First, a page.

It’s not very often that you find a book that you think about on the daily. A book whose plot is so intricate and thought-provoking that its messages are imprinted into your brain. But The Alchemist is just that. A beautiful combination of fantasy elements intertwined with real-life lessons, this is definitely worth reading for those looking for a far-from-cliché book.
This book follows the journey of Santiago, an Andalusian shepherd, with a dream that ironically keeps him up at night. In order to decipher what he believes to be a prophecy, he encounters many different people who give Santiago their own two cents. One of the most memorable meetings is with a man named King Melchizedek, who brings up this idea of a “Personal Legend”. In the words of the king, it is “what you have always wanted to accomplish. Everyone, when they are young, knows what their personal legend is. That theme is weaved throughout the book, and continues to fuel Santiago’s thirst for knowledge and adventure, and through his ups and downs of finding love and struggling through failure, he discovers the treasure his dream has been showing him.
The Alchemist is unique in the sense that it allows the reader to really immerse themselves into Santiago. They can easily relate and absorb the lessons Santiago receives along the way, rather than just skimming over them. Though this story is only a little over 160 pages (and I wish it was longer), there is so much wisdom packed into every page of this story.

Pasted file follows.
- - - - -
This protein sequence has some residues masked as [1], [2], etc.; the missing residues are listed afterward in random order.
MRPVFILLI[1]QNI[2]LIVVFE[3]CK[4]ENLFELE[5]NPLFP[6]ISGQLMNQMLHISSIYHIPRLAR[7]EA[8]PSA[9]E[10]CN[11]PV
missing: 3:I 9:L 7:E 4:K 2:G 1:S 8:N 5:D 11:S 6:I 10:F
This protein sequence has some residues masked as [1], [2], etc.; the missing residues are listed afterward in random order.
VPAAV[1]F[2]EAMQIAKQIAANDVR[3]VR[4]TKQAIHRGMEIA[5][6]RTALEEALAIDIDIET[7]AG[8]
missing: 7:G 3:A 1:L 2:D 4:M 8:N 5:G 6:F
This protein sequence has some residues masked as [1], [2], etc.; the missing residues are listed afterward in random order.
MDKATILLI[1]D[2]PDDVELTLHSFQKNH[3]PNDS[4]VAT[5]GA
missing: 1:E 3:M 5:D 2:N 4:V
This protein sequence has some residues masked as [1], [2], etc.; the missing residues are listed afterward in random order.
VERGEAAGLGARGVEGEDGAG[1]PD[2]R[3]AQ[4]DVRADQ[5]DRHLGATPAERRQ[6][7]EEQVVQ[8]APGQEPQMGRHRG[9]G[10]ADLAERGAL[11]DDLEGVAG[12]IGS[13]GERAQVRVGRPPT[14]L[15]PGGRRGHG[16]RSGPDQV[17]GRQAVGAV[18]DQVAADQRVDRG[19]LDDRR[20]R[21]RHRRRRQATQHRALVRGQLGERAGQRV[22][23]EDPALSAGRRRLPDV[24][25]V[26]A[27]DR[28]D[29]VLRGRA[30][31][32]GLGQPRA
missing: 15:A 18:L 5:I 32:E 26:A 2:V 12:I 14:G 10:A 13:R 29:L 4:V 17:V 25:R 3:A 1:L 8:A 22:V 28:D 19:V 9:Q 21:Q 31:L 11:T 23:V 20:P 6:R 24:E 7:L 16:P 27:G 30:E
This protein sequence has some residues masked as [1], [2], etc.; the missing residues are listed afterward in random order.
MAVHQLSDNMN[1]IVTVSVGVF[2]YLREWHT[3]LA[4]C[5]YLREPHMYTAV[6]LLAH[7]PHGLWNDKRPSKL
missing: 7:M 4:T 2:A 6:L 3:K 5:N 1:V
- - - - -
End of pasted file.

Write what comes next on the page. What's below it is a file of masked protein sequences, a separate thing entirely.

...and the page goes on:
As an avid fantasy and science-fiction reader, I was a bit wary starting this story. But, I believe the valuable teachings within The Alchemist are worth reading and knowing about, no matter what type(s) of genre(s) you enjoy! After all, anyone could use a little bit of enlightenment. 🙂
The Alchemist by Paulo Coelho is available for checkout from the Mission Viejo Library. It is also available for download from Overdrive.
Animal Farm is an allegorical novel by George Orwell that tells the story of the Russian Revolution through farm animals. At first glance, the book is nothing more than a fairy tail, but behind this façade is the barely concealed rage from Orwell, who grew disillusioned with the ideals of communism after watching how its system of government played out for Russia. The book follows Joseph Stalin’s rise to power as a dictator in a society that, in theory, was supposed to be shared among all of the working class. In spite of the cruel treatment that the ruling class dishes out to them, the working class remains oblivious of the freedoms being stripped from them until it is too late to fight back against it.
As I mentioned before, the book is about Stalin’s rise to power. However, the story is about animals. So, which animal represents Stalin? Finding out is half of the fun of reading the book. With minimal knowledge about the Russian Revolution, you can deduce which animal represents each political figure or societal class, as well as which events in the book represent major turning points in Russia’s history.
When reading Animal Farm, I could not help but be in awe of how flawlessly Orwell seamed each historical event into the book. Every turn of the page brings new excitement, and I found myself actually getting emotional throughout some points in the story. It is a strange experience to watch as a group of people, or “animals”, slowly become oppressed by a government that they thought would save them from their oppressors. Whether this cycle of power is told through the eyes of animals or humans, the disturbances that it can cause can shape the course of history, as we have seen it do time and time again. I would strongly recommend this book to anyone that enjoys history, or simply wants a read that will make them think.
-Mirabella S., 9th grade
Animal Farm by George Orwell is available for checkout from the Mission Viejo Library. It is also available for download from Hoopla.